Tag Archives: Kevin Harvey

“Bakkhai” at the Almeida Theatre

With the first instalment of the Almeida’s Greek season, Oresteia, having announced a West End transfer, Bakkhai, has a lot to live up to. James Macdonald’s production of Euripides’ play is a traditional affair that takes us close to the original. bringing an opportunity to learn something deeper about Greek drama and its power. Vastly different from Oresteia’s contemporary take, the show makes a great contrast and confirms the season is one of this year’s theatrical highlights.

Marked by a strong sense of purpose, Antony McDonald’s simple design and Peter Mumford’s lighting accompany a clear and concise text from Anne Carson. Both Carson and Macdonald have a powerful appreciation of the dichotomies embraced by the religion at the heart of the play, explaining the concept of a daimon and its implications for Dionysus’ crazed followers. Macdonald’s grip never falters as he crafts the tension and explores the consequences of hubris. Most notable is the primary role of the Chorus and music in the show – nearly half of the production is sung.

The star attraction is Ben Whishaw, heading up the excellent promotional photography, and perfectly cast to bring out the complexities of the god, with flowing hair and fey gestures transformed into something sinister in a moment. As with his fellow performers, Whishaw takes on other roles admirably, but Bertie Carvel gets the best of this tactic, playing the ruler Pentheus with confident efficiency, then his mother Agave, with a visceral turn that puts the ghost of his Miss Trunchbull from Matilda to rest. Joining them is Kevin Harvey, whose roles include Cadmus, holding his own and making him an actor that joins my list of ones to watch.

It is the ten-strong Chorus that makes this Bakkhai one to celebrate; singing a capella throughout, with music credited to Orlando Gough. The sound is both otherworldly and tribal – an invigorating mix that keeps you guessing, veering from the frightening, almost repulsive, to strangely beautiful melodies. The singing acts as an exposition of the religion the women follow. The acting is strong, bearing in mind that mass ecstasy is a big ask. It’s when they comment on events and respond to the story that they really move you, showing a clear idea of the Chorus’ role in Greek theatre. Now, as then, the group draws in the audience, making us part of a truly powerful show.

Until 19 September 2015


Photo by David Stewart

“Game” at the Almeida Theatre

The element of surprise in Mike Bartlett’s new work, Game, is a big part of its success. Theatregoers aren’t even allowed to buy the programme before the show – a neat trick that really piqued my interest. The evening is too good to give this Game away, but rest assured that this original and disturbing show isn’t one you will forget in a hurry.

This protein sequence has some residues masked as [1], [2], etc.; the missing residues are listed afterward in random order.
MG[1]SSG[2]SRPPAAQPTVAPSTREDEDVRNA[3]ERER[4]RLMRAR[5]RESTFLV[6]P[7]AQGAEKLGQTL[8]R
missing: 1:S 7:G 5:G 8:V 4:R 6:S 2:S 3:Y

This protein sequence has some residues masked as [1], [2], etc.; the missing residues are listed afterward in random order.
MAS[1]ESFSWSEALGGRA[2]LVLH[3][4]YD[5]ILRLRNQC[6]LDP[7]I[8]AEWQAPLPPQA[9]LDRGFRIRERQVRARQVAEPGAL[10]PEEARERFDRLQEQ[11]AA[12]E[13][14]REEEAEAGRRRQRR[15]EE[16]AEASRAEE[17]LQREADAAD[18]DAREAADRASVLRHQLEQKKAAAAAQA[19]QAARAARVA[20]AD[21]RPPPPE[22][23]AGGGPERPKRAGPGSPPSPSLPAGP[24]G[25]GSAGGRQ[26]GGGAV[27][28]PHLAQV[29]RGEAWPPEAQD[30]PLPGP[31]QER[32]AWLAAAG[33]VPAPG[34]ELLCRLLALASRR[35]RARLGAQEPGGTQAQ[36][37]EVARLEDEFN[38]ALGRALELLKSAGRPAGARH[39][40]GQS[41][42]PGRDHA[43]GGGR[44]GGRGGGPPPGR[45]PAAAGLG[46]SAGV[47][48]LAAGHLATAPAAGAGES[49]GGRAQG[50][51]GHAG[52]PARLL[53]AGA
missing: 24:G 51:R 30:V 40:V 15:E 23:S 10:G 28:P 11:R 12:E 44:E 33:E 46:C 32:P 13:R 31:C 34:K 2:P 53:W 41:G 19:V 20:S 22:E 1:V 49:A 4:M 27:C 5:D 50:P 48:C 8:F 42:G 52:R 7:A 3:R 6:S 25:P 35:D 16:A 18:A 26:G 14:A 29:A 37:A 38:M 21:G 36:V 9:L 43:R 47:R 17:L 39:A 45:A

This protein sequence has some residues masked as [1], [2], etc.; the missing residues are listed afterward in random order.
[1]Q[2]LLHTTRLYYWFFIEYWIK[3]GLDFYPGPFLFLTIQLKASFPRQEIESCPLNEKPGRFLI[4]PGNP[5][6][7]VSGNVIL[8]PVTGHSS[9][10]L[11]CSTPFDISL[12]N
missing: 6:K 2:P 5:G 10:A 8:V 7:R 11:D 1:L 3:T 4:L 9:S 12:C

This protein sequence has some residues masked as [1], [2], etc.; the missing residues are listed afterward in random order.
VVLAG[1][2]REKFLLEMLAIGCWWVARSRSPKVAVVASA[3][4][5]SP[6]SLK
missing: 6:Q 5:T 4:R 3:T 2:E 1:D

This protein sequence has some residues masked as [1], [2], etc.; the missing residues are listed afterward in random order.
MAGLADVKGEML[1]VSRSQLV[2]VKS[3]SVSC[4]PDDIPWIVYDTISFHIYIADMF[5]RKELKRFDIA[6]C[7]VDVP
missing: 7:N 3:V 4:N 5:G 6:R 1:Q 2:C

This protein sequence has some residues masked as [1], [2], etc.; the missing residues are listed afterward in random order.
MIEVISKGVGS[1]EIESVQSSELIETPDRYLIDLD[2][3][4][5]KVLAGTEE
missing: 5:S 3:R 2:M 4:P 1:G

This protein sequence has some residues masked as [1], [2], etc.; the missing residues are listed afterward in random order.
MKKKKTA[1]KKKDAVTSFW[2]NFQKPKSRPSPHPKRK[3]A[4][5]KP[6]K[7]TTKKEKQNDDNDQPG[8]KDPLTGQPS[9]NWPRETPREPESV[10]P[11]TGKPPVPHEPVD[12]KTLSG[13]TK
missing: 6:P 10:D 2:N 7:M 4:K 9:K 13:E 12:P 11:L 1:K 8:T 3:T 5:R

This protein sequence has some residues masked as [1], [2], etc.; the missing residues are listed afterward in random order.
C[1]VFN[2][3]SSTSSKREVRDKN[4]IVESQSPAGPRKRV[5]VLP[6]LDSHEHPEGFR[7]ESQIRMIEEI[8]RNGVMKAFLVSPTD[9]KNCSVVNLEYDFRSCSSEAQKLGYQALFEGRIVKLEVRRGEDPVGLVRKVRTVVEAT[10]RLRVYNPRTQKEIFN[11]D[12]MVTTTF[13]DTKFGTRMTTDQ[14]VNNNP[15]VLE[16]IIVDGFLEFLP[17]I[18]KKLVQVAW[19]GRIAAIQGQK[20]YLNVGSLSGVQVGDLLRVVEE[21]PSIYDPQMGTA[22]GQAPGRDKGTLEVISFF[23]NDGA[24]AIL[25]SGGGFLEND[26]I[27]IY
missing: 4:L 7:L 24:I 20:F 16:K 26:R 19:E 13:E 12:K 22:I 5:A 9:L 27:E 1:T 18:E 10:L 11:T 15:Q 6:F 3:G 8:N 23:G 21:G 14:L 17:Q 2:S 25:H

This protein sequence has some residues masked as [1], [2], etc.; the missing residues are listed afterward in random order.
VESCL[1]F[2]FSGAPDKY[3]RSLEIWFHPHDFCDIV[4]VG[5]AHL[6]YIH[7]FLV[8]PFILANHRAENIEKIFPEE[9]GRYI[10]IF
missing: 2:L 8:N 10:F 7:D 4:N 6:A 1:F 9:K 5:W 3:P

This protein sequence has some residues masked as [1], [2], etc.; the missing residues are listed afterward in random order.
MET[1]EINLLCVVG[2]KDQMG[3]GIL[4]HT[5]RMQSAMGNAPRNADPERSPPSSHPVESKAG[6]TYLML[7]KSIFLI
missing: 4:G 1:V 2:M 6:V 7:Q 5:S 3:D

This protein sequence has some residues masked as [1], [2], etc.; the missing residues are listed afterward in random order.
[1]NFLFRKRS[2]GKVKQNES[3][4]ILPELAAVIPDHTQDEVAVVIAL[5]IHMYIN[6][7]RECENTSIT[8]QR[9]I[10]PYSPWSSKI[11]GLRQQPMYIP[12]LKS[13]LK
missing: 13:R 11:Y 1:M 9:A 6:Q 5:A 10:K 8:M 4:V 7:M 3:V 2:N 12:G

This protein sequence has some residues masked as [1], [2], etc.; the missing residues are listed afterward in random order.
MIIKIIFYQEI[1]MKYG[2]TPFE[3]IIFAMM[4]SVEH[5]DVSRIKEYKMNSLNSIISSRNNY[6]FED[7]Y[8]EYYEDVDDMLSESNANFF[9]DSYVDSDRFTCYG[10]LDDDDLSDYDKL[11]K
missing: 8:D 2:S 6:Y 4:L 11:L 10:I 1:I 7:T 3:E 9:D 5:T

It’s safe to say the play seems inspired by Big Brother and shoot-‘em-up computer games. But Bartlett’s target is neither celebrity nor mankind’s inherent violence; instead, it’s the housing market and our increasingly unequal society.

The scenario involves desperate people in a crazy situation. The plot may have flaws, but that’s not the point. Staged with amazing technical virtuosity by director Sacha Wares, with Miriam Buether’s set having transformed the theatre, the play presents a deliberately distorted and exaggerated view.

The action is literally from multiple perspectives – scenes are hidden from you and exposed to other audience members. And there are televisions to watch while you hear everything through personal headphones. So the show is immersive (if that’s your thing, Game is a must-see) and adds up to a very individual experience that’s uncomfortably intimate and uniquely theatrical.

Game aims to acknowledge too many societal woes. While Jodie McNee and Mike Noble give brilliant performances in the lead roles, minor characters are caricatures in service to blisteringly satirical moments. It’s always powerful, though. To take one key moment, we are presented with a dilemma over whether to watch the action on stage or look away. One character, ably performed by Kevin Harvey, promises not to look. Do we watch the action or watch him via camera to see if he is true to his word? Either way, we become implicit – whether as voyeur or censor.

As with previous works, Bartlett takes his outlandish premise and builds on it marvellously. There is an incredible tension at the start of each scene as the story progresses and becomes more extreme – you know you won’t like what is coming next. I can see it’s kind of brilliant, but I’ll put my hands up and admit it pushed me too far. House hunting is never much fun, but Bartlett’s treatment left me feeling depressed and a little bit sick.

Until 4 April 2015